Picture: Deviate Art
By Michael O’Neill
The world has gas pains. And it stinks. It’s not the eye-watering, tear-inducing odor associated with the aftermath of National Chili Day (Feb. 24/22) but soaring prices of Natural Gas at home and abroad are making consumers cry.
The benchmark Natural Gas contract (NYMEX NGX1) trades at $6.00 per million British Thermal Units (MBTU) for Henry Hub delivery in Louisiana, USA. That price is critical for Canadian’s because all domestic production prices are based on the Henry Hub rate. The Canadian benchmark is Alberta’s AECO hub.
But if you think you can simply convert the US dollar price for gas to Canadian dollars just by multiplying the exchange rate, then apply that result to forecast your home heating bill, think again. It is easier to discover how Cadbury gets the caramilk into a Caramilk bar.
The common denominator for Canadian natural gas prices is the Henry Hub price in US dollars per MMbtu (thousand thousand British Thermal Units). Canadian prices are expressed as CDN/Gj or Canadian dollars per gigajoule, which adds a layer of confusion when making comparisons.
Homeowner bills report billable units, which may be in gigajoules like in BC or cents per cubic meter as in Ontario.
But that’s just for the price of gas.
For example, a gas provider such as Enbridge levies a Customer Charge, a Delivery to you charge, and a delivery from the producer to Enbridge charge.
The federal government gets into the act as well. Greta (“How dare you!”) Thunberg and I are absolutely thrilled to know that the federal carbon tax representing 30% of the customer charge on my monthly gas bill will offset the massive damage from China’s 132 coal-fired, carbon-spewing generators.
If you are not locked into a term contract, the daily NGX price swings will also impact your bill and those swings can be large. Prices soared in September, just in time for winter.
Source: Saxo Bank
The steep rise in gas and oil prices has roiled global equity markets in the past few days. Traders fear that inflationary pressures from the rapidly rising prices will force central banks to raise rates ahead of schedule, which sank stocks and boosted US10-year Treasury yields to 1.57% from 1.47% this week.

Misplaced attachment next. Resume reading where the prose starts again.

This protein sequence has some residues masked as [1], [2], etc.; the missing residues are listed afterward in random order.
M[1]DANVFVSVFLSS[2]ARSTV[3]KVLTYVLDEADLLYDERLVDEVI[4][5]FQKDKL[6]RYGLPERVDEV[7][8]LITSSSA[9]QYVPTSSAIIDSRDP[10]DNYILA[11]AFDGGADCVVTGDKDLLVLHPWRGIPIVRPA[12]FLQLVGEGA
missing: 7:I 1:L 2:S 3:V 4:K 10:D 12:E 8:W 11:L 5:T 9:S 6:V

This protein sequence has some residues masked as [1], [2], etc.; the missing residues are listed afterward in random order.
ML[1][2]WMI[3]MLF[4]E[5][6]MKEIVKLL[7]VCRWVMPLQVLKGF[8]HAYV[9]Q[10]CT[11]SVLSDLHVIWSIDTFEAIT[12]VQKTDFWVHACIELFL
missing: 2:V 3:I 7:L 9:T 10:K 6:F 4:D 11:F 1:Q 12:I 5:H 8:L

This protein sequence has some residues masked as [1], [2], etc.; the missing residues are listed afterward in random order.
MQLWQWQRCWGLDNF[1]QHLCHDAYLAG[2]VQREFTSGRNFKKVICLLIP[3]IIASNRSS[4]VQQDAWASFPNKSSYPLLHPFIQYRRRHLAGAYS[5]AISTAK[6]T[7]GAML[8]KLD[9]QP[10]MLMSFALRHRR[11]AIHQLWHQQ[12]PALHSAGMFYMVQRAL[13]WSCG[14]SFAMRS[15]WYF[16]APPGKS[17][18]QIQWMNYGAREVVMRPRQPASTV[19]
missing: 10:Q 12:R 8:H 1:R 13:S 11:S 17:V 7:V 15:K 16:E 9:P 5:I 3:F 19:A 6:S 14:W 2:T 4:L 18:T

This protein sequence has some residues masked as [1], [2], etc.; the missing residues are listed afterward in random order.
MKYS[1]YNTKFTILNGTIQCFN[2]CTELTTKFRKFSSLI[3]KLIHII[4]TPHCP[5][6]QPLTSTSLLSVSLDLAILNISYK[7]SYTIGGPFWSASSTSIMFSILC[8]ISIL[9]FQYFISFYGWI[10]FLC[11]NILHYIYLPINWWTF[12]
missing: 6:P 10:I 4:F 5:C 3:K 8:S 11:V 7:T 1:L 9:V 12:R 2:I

The energy price increases certainly influenced the Reserve Bank of New Zealand’s (RBNZ) monetary policy decision on October 6. The RBNZ became the second major G-10 central bank to raise rates since the start of the pandemic. The RBNZ increased their Overnight Cash Rate (OCR) to 0.50% from 0.25%, acknowledging a higher inflation forecast “accentuated” by rising “oil prices and supply shortages that risk leading to more generalized price increases.”
The Bank of Canada (BoC) policy statement said above-target inflation was boosted by supply bottlenecks and gasoline prices but admitted concern about their magnitude and persistence. The energy component of the Statistics Canada CPI report showed that electricity, natural gas, fuel oil, and other fuels rose 20.7% y/y in August.
The BoC should be concerned about rising energy costs as two-thirds of Canadian homes are heated by forced air furnaces.
Luckily for Canada, it is the world’s fourth-largest producer and sixth largest exporter of natural gas. Alberta accounts for 71% of the production according to Government of Canada websites. The downside is Canada only accounts for 4% of global production.
Oil prices have skyrocketed as well, and West Texas Intermediate (WTI) oil is within spitting distance of $80.00/barrel. That’s good news for Canada, as oil and gas exports accounted for 82% of all domestic energy exports as of 2019.
Source: Canadian Energy Centre
Rising oil and gas prices have been good for the Canadian dollar as well. The Loonie is the only major G-10 currency that gained since closing December 31 and opening level October 6, rising 0.67%.
The domestic economy survived the ravages of the COVID-19 pandemic, and over 27 million Canadians are fully vaccinated, representing 71.4% of the population. Statistics Canada’s “flash estimate” for August GDP growth is 0.7% m/m. Furthermore, analysts expect about 70,000 new jobs were added in September while the unemployment rate declined to 6.8%.
A rebounding Canadian economy coupled with steady to firm energy prices will continue to insulate the Canadian dollar into the winter.
The world may have gas pains, but it may be the sweet smell of success to bullish Canadian dollar traders.